Over the years, I have developed my own method of turning yards of cotton fabric into highly detailed works of fine art. My technique gives me the rare ability to create multiple versions of each design that are entirely unique images unto themselves. That sounds a bit confusing, so I'm going to take this opportunity to provide a bit more info on my process of creating fabric illustrations.
What is a fabric illustration?
An original fabric illustration is a work of art created from individual pieces of fabric assembled together like a mosaic or collage. It's a one-of-a-kind creation that is the result and embodiment of my artistic vision. When I set out to create a brand new fabric picture, an original fabric illustration is what comes from my creative passion.
Before I can get to cutting the fabric and assembling the fabric pieces, I have to design the artwork layout itself and create my all-important template.
The all-important template
Each one of my fabric illustrations begins life as a design that I turn into a template. The template is absolutely critical. It's my roadmap for every picture, because I use it to work out colors and keep track of where each fabric piece needs to go.
This is a picture of the template I created for Marsh Wren.
I designed Marsh Wren to be 8" x 8" with an extra ½" all the way around (see the thin black rule) for easy matting when framed. That makes the finished artwork 9" x 9".
You can also see the color blocks to the right. Each block indicates a different fabric. This picture will use 14 individual fabrics, plus one more for the background.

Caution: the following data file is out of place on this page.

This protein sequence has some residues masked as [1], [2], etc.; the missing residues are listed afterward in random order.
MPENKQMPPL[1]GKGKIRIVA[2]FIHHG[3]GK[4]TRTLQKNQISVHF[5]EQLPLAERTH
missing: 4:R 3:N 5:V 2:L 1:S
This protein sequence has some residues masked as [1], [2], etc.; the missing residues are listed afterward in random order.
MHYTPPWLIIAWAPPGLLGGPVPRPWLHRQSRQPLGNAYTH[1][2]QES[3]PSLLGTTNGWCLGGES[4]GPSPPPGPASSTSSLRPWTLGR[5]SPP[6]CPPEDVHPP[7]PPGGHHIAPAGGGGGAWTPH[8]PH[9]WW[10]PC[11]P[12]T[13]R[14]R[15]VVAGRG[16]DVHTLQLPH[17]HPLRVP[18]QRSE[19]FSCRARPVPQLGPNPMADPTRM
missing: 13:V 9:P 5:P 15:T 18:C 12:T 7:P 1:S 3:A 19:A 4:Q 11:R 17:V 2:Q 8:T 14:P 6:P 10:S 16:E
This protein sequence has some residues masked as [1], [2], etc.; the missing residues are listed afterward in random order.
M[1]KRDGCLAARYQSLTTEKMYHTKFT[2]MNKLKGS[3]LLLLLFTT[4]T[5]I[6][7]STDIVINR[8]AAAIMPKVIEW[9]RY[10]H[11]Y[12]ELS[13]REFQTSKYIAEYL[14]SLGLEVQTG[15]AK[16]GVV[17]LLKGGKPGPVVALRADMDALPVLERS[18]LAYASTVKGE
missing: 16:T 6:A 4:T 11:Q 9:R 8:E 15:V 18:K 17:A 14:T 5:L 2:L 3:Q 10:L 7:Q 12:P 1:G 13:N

Lastly, every fabric piece gets a number. This is how I know which fabric pieces go where after everything is cut.
The finished fabric illustration of my Marsh Wren picture, the very first time I made one, looked like this:
Every image looks unique
Thanks to the template, I'm able to create multiple fabric illustrations of the same design. However, I can confidently call every fabric illustration a unique original because no two are ever alike, thanks to the varied patterns of the fabrics.
With batik fabrics in particular, no two sections are ever the same. In addition, I sometimes choose different fabrics altogether. The result is every fabric illustration, even when using the same template, is totally different.
This is a photo of the second fabric illustration I made using the Marsh Wren template. Although the fabrics used for the wren's feathers and reeds were the same, the prints on the material were placed in totally different positions. I also no longer had the batik background material used in the original, so I chose something completely different.
This picture is pretty popular, so I recently made a few more. Years have passed, and I was using more new fabrics this time around.
The two finished Marsh Wrens leaning against the wall will be available for sale. The unfinished picture laying in front of them is going to be an experiment in quilting, so I did not wrap it on foam core like the first two.
Please visit my Purchase page and contact me directly to request a quote on a commission, any of my artwork as a fabric illustration, or print reproductions.